On Friday, Tesla released a software update for vehicles that are equipped with second generation Autopilot hardware. It bumps Autosteer’s highway speed limit up to 90 mph and off highway limit to 5 mph over the speed limit.
Elektrek reports that Tesla is also asking users to allow the company to collect short video clips using the cars’ external cameras. Tesla claims it won’t be able to identify what video clips belong to different models, and that the more on-the-road data they’re able to collect, the closer the company will be to a self-driving car reality.
Sunday also marks the one-year anniversary of Tesla’s Autopilot-related fatality. On May 7, 2016, Joshua Brown was killed when his Model S collided with a tractor-trailer near Williston, Florida, while using Autopilot. In January, the NHTSA cleared Tesla of wrongdoing in the crash. The final report noted that the car’s technology was not yet fully autonomous and that due to the perpendicular nature of the crash and the speed, Autopilot’s sensors were not provided adequate time to detect the hazard.
Still, the crash was a controversial moment for a company whose CEO Elon Musk has said that one of the fundamental purposes of autonomous vehicles is to decrease driver fatalities and accidents overall. Since the crash, Tesla has navigated safety concerns and continued to move toward its goal of a driverless future. The year since the crash has seen Tesla’s competitors launch aggressive efforts at autonomy and regulators at the state and federal level adopt formal guidelines for testing.
Below are a few of the biggest events in the rapidly evolving field of self-driving tech to occur since that crash a year ago.
Fully Autonomous Hardware
In October of 2016, Tesla announced that all new Tesla vehicles would now include the hardware necessary to be fully autonomous at a “safety level substantially greater than that of a human driver.”
Tesla may be seen as the leader in autonomous driving, but a lot of technology companies and automakers have started trying to get in on the action in the last twelve months.
- In August, Ford announced its plan to mass-produce autonomous vehicles within five years and have them on the road by 2021.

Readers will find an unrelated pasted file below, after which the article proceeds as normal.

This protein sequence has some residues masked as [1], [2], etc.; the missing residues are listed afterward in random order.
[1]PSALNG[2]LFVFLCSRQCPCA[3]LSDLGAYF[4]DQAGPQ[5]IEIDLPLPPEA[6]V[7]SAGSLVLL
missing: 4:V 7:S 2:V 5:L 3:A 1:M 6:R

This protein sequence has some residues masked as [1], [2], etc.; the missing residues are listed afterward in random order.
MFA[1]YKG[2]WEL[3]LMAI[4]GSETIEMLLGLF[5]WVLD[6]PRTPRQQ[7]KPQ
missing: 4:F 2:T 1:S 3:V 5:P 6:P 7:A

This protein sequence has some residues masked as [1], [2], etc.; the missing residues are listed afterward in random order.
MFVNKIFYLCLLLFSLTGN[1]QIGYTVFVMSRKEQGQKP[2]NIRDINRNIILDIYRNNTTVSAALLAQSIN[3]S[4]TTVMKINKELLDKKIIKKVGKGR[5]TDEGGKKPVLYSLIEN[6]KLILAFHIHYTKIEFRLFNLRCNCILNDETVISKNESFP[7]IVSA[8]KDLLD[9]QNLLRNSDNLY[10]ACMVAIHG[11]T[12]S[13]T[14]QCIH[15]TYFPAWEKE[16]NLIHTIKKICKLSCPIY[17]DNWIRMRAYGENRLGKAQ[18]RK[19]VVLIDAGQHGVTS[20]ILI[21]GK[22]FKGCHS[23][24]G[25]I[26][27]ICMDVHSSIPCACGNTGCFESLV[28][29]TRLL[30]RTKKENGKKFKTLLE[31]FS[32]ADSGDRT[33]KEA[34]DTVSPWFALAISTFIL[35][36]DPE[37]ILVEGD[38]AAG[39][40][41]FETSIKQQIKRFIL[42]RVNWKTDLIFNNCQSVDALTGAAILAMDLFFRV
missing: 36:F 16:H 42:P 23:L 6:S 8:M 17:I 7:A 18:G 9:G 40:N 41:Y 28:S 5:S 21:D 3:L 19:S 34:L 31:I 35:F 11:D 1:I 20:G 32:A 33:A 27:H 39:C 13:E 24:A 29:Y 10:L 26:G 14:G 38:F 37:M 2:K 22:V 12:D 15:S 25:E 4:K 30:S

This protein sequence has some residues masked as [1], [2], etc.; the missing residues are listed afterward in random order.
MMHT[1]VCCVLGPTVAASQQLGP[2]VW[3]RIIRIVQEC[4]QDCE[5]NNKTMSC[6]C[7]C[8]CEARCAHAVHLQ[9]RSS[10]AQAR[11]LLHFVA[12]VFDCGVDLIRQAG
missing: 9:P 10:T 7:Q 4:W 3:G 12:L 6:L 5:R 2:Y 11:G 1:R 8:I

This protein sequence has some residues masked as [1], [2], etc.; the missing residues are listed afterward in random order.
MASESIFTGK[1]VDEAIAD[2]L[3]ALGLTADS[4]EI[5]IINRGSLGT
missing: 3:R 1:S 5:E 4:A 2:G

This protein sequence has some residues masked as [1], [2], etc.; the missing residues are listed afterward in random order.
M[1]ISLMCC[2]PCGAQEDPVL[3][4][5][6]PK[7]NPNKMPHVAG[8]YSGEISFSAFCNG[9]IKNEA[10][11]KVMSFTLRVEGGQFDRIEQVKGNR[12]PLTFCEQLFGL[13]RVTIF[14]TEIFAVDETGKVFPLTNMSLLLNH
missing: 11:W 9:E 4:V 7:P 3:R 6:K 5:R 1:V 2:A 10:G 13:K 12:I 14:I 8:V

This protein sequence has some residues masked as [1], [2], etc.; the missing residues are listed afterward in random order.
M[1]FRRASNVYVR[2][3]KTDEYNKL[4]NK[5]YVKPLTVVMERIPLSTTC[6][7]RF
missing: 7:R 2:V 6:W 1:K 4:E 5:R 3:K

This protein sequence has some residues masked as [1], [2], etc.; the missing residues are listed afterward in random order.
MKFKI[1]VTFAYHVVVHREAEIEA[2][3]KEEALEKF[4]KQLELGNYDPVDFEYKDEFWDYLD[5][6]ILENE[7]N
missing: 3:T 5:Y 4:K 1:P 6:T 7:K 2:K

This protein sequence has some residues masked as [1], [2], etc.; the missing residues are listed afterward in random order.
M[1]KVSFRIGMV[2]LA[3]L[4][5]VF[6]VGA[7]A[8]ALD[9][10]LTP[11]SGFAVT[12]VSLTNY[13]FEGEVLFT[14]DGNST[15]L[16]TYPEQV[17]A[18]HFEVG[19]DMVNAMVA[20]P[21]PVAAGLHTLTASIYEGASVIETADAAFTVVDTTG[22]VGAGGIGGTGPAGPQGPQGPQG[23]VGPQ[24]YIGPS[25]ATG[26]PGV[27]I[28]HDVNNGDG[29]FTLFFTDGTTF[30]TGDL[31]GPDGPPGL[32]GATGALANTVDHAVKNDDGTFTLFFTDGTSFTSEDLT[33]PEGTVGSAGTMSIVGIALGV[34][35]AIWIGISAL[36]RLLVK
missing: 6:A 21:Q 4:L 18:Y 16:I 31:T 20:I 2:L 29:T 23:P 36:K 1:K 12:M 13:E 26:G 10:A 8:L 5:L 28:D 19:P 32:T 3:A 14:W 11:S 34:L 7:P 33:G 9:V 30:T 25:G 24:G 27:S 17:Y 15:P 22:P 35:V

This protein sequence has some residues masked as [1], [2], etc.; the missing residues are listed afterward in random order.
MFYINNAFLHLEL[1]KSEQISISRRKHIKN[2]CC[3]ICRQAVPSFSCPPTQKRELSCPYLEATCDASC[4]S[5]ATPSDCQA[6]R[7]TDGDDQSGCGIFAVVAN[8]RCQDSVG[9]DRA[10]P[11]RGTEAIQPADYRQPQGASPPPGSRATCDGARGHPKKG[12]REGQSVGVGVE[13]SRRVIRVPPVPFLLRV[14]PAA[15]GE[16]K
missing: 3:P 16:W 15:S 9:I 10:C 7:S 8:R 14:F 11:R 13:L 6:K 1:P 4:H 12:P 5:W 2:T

- In September, Uber launched a small run of its self-driving car service in Pittsburgh.
The Chinese search engine Baidu began publicly testing its self-driving BMW3 in November at the World Internet Conference in Wuzhen, China.
Google’s self-driving car project got a boost and a new name in December.
In January, we got a first look at a self-driving Chevy Bolt EV, Hyundai debuted an autonomous car that’s also part of your house, and BMW released its own automated driving system in a BMW 5 Series Sedan prototype.
- Tesla also sued a start-up called Aurora Innovation in January, claiming the self-driving company stole data from Tesla in order to compete with the autonomy innovators.
- During a panel discussion in January, Ford CEO Mark Fields alluded to the Tesla accident’s ability to scare off progress on autonomous vehicles, saying, “The one fear I have is if anybody in this industry tries to jump the gun and maybe get a beta-test product out there that — God forbid — has an event, an accident or something, that’s going to cause people to pause.”
- In April, Cadillac announced that its CT6 sedans would come equipped with Super Cruise in 2018, a technology that will have hands-free driving.
In September, the federal government released the first nation-wide set of rules for the manufacturing and sale of autonomous cars.
In March, the California DMV announced a new set of regulations for testing autonomous cars on public roads, as the state has essentially become the playground for self-driving innovators like Uber, Tesla, and Google. The announcement also outed all the other companies that were looking to test autonomous technology on California roads.
In April, Apple was added to the DMV’s list, implying that it is also now working more seriously on its brand of autonomous technology.
Hints About the Future
In April, Model 3 and Model S Teslas were spotted driving around with extra sensors, which could be used for compiling more data or facilitating an even more advanced Autopilot function.
At a TED talk in Vancouver on April 28, Musk expounded on a number of his current projects, as well as what we can expect from Autopilot in the near future. He said that Tesla cameras — models currently come equipped with eight — were the key to autonomous driving and that perfecting a “vision neural net” is a priority. “You can absolutely be super-human with just cameras,” Musk said. “You could probably do ten times better than humans with just cameras.”
He also said that Tesla was on track to start conducting self-driving car trips from New York to L.A. as soon as the end of 2017. Of course, regulations still inhibit this from becoming a consumer reality, but Musk says he’s getting close to bridging the technological gap that will sooth the public’s safety concerns. So much so, he believes that in two years Tesla owners will feel comfortable enough that they’ll even choose to sleep through most of a cross-country trip.
“The real trick of it is not how to make it work 99.9 percent of the time, if a car crashes one in 1,000 times you’re probably still not going to be comfortable falling asleep,” he said. “But if the car is unlikely to crash in 100 lifetimes, in 1,000 lifetimes, then people are probably like, ‘OK, wow, if I were to live a thousand lives, I would still most likely never experience a crash, then that would be ok.’”